Jay Pharoah Talks ‘SNL’ Finale, Plagiarism Claims, and His Best Sketch of the Season

by Stacy Lambe 6:15 AM PDT, May 14, 2015
Photo: Getty Images

If there’s been a standout performer over the past few years of Saturday Night Live, Jay Pharoah’s name definitely pops up. Thanks to his spot-on impressions of Jay Z, Kanye West, and most notably, President Barack Obama, Pharoah has carved out an irreplaceable spot in the cast.

Ahead of SNL’s 40th season finale, Pharoah took time out to help M&M kick off its Red Nose Day campaign, #MakeMLaugh. On Monday, the comedian performed in New York City’s Times Square, trying to earn as many laughs (and money) in five minutes. He joins a growing list of stars lending their support to the fight against poverty among youth, which will culminate in a live benefit on May 21 on NBC.

Pharoah talked to ETonline about the pressures of generating laughs and the sketch he’s most proud of this season.

ETonline: Considering the challenge you did for M&M and Red Nose Day, how hard is it to fill five minutes with comedy?

Jay Pharoah: It’s just fun. You have fun for five minutes and just put your point of view out there. I don’t know if it’s really hard—it’s kind of cool. You have to time it… especially for the “Make M Laugh” day because I was trying to raise money. I raised $1,220, sir, just from laughs!

What’s the best joke you’ve told under pressure?

I think when I was 21 years old -- I don’t even know if it was a joke under pressure -- I was at comedian Hamburger’s spot. There was a guy -- he was an older gentleman -- and he was security. I said, “Oh look who we’ve got here. We got a security guard for the rec center -- ain’t that a trip?” Everyone started laughing because I’m like, ”If somebody comes in here, you can’t protect us. What are you going to do? They’re going to run right past you. They’re going to run right over you and win the game.” You know what I’m saying? That was a good one. That was a situational one. I literally said [in a Judge Joe Brown voice], “Put the basketballs away.”

With Saturday Night Live’s 40th season drawing to a close, what’s the one sketch you’re most proud of doing this year?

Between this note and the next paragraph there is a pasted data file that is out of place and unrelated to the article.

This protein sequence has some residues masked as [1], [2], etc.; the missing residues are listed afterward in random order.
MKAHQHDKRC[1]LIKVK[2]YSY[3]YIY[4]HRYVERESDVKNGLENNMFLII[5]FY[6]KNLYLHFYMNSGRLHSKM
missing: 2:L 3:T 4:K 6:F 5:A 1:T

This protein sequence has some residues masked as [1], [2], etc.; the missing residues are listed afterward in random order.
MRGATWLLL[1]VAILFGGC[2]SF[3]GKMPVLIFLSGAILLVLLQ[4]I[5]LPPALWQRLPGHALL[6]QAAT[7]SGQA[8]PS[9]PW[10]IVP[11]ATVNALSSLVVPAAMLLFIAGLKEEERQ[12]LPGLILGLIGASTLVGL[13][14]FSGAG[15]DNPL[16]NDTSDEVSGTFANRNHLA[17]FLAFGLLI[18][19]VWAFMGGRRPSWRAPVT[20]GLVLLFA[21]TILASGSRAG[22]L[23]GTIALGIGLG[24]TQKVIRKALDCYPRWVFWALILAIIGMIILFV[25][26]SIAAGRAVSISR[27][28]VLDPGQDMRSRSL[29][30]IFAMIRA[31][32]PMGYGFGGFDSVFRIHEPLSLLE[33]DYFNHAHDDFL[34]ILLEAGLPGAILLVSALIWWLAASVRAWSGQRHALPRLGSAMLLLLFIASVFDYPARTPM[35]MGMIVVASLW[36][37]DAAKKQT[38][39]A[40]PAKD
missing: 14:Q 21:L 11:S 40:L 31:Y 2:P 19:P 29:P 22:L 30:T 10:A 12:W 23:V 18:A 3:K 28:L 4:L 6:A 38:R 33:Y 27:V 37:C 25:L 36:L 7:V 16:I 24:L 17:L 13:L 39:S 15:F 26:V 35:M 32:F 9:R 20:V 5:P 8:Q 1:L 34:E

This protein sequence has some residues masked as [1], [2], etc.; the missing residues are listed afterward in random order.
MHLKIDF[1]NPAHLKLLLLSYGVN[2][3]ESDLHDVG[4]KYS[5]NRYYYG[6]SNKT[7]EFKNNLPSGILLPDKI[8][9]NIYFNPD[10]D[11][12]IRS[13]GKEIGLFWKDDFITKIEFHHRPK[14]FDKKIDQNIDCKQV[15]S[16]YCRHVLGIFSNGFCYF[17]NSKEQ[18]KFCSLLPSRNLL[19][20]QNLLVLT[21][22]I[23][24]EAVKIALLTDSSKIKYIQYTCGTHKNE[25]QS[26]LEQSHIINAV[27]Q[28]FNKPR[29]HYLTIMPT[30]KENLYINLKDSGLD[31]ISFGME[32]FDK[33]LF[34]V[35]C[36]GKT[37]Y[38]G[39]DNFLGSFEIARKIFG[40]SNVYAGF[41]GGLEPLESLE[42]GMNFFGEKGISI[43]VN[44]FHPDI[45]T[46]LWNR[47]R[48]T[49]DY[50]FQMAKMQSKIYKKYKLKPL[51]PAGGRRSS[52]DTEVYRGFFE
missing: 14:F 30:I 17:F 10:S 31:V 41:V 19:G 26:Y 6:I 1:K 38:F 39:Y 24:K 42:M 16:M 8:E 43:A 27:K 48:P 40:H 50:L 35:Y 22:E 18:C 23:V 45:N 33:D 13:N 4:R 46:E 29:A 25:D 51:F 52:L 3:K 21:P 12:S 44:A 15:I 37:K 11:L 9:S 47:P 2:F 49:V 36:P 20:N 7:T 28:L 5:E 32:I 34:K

It was a sketch I wrote with one of my co-workers. It was called -- it was the Kevin Hart episode -- and it was called “Listening Party.” When Kevin Hart was like, “Pew, pew, pew, pew. Bow, bow. Bow, bow. Gunshot sounds,” I wrote that! He delivered it perfectly. It just made me feel so good that he actually killed it. It was so late in the show and it did so well. It was a good feeling -- a genuine good feeling.

What gives you more satisfaction: acting or writing on the show?

I mean, star power-wise -- as far as followers on Twitter -- you get more joy from performing. But as far as respect and people getting the chance to hear your voice, writing is definitely, definitely cool. Writing for yourself, as well as others, is a joy.

Since this week is the finale, I was curious if there’s more pressure in doing the premiere or doing the final episode.

I guess the premiere is more pressure. The finale is a laugh off. It’s the end of the year. It’s kind of like, “OK, alright. We accomplished this and it’s time to have fun.” The pressure is on to start and kick off the season with a bang. You always want that. You don’t want a sh*tty episode to start something off. It’s much harder to come back from that. That’s why the openers are so strong—and the finales are strong just to show people through and through we’re here for a reason.

Are there any celebrity impressions that you’re ready to retire?

I can’t say there’s one that I’m ready to retire. I have fun doing all of them. It’s cool to me. But if they tell me, “You’re not doing this one anymore.” I’m going to be like, “OK cool!” It don’t make me feel different. The check’s coming, you feel me? …I’m so easygoing with this stuff.

What do you make of the plagiarism accusations that have bubbled up this week?

That wasn’t my sketch and I was so focused on the monologue and the other thing I had, the L.A. Scene sketch. I didn’t even really get a chance to pay attention to it.

Is it hard to vet your sketches to make sure they feel truly original? It must be hard to constantly come up with new ideas week to week.

Everybody has a different vibe. We have that many different comedic personalities on the show. People just have their own flavor. And you find inspiration walking down the street… It’s all on current events -- things that are happening. Like me, I have my flavor. Everybody has a different flavor on the show. That’s what it is. Some people have similar comedic tastes. What else can you say about that?

We know Rihanna is performing this weekend. Will she act in any sketches as well?

Boy I hope so because I love Rihanna. I love her. I don’t know yet. I don’t know what she’s going to do. You just have to watch.

Do you still fan out when certain performers or hosts come on the show?

Yeah, it just depends. I get star-struck around a few people. I was definitely star-struck by Kanye and Jay when they came. And the first time I met Rihanna was dope. And then Drake, of course! That's one of my favorite rappers. These people are some of my favorite artists. I definitely geek out, especially for the music, and if you find out they want to do something it's an extra cherry on top.

Check out ET's favorite moments with the SNL gang from the past 40 years of the show.